Anise for horses, famous for its liquorice-like flavour and smell, is good for supporting a healthy digestive tract, free from excess bloating and gas. Aniseed for horses is complementary with fennel seed in supporting regular bowel movements. Sometimes the two herbs can be confused with each other as they both have the distinctive liquorice flavour which comes from the aromatic compound anethole - a phytoestrogen - which they both contain, as does the completely unrelated (Chinese) star anise evergreen tree.
Anise seed for horses contains:
- Essential oils - of which the main one is anethole - which gives it the liquorice flavour
- Fatty acids
- Flavonoid glycosides
- Small amounts of magnesium, calcium, potassium, iron, zinc
- Support easy breathing and healthy sinuses
- Add a liquorice-like flavour and smell to feed
- Support digestive health and regular bowel movements
- Mares needing support with producing good quantities of milk
- Support skin health
- Support wound healing
G PER DAY
SCOOPS PER DAY
Horses and ponies
20 - 30
1 - 1.5
A 2kg tub fed at 25g per day will last 80 days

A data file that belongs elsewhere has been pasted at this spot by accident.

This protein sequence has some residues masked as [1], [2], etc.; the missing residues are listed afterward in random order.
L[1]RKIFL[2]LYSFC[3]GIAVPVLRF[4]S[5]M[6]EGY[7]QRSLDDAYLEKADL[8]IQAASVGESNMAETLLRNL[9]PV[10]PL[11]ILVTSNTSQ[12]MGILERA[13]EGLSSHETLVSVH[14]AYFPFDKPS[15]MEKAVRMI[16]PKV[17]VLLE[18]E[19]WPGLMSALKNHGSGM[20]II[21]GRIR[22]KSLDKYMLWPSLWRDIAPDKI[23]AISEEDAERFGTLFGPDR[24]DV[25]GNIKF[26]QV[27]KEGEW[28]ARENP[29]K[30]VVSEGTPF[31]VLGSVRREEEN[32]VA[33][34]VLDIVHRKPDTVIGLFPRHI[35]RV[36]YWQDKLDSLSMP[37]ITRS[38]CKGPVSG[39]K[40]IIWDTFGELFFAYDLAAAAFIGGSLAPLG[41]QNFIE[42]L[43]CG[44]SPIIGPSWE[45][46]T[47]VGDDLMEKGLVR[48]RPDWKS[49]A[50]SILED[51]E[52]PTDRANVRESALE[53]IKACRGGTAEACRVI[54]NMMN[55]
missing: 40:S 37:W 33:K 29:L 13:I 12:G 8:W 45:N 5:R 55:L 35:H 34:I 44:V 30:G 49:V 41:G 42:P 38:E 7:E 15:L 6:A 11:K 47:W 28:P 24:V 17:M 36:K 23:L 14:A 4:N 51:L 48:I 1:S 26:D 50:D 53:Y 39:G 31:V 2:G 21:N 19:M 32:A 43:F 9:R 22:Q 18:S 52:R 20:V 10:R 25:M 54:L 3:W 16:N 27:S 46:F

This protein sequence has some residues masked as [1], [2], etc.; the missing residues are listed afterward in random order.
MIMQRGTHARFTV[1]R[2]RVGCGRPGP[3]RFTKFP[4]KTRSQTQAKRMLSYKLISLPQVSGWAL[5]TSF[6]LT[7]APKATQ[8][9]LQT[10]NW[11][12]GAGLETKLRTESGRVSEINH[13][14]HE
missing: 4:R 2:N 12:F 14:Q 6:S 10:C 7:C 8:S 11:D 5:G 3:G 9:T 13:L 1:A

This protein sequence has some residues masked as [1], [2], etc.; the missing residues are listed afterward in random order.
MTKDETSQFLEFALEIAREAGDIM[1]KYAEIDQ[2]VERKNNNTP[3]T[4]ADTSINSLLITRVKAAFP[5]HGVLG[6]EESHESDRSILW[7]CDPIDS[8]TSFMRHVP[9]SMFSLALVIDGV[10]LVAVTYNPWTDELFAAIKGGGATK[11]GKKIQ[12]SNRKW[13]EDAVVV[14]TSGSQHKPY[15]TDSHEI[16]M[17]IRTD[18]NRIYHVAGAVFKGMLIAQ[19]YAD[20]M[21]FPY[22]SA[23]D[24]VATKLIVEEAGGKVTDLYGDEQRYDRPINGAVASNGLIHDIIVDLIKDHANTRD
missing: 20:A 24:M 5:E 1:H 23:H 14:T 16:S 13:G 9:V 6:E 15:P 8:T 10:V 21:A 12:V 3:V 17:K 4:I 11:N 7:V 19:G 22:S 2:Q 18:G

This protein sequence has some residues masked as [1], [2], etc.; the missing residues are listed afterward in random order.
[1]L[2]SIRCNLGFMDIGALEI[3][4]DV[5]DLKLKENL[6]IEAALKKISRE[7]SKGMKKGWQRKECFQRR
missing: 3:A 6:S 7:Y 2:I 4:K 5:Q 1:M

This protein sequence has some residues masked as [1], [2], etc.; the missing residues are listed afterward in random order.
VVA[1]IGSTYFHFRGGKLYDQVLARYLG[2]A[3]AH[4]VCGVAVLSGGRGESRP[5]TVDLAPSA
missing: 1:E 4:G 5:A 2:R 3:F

1 x level 50ml scoop (enclosed) = 25g
Aniseed (Pimpinella anisum) seeds not leaf
Crude ash 16.6%
Crude fibre 9.7%
Crude oils and fats 1.4%
Crude protein 8.5%
A feed material for horses. Store in a cool, dry place. Replace lid securely to avoid deterioration of contents. Keep out of reach of children
Aniseed - also known as anise, sweet cumin or pimpinel seed - is native to the Middle East and the Mediterranean and has been used for centuries as a natural remedy and in cooking because of its distinctive flavour. As a herbal remedy for horses it is probably most-valued for the way it promotes efficient digestion and supports regular and normal bowel movements.
Aniseeds are slightly smaller than fennel seeds, with which they are sometimes confused. In Pakistan and Indian cuisine, no distinction is made between anise and fennel and the same name (Saunf) is usually given to them both.
Aniseed for horses can also be taken in conjunction with ginger for horses to support the expelling gas from the stomach and bowels. Many owners grind up the seeds to release their natural oil and then mix it with their horse's feed.
The botanical name of the anise plant is Pimpinella anisum and it is a member of the parsley family. It is related to caraway, dill, cumin, and fennel. Anise is one of the oldest known seeds, and the plant has been cultivated in Egypt for at least 4,000 years. The anise plant grows low to the ground and produces feathery leaves and flowers. The fruit of the plant, the aniseed, is oval-shaped and grey-brown in colour.
Ancient Romans are said to have hung anise plants near their pillows to prevent bad dreams and they also used anise to aid digestion.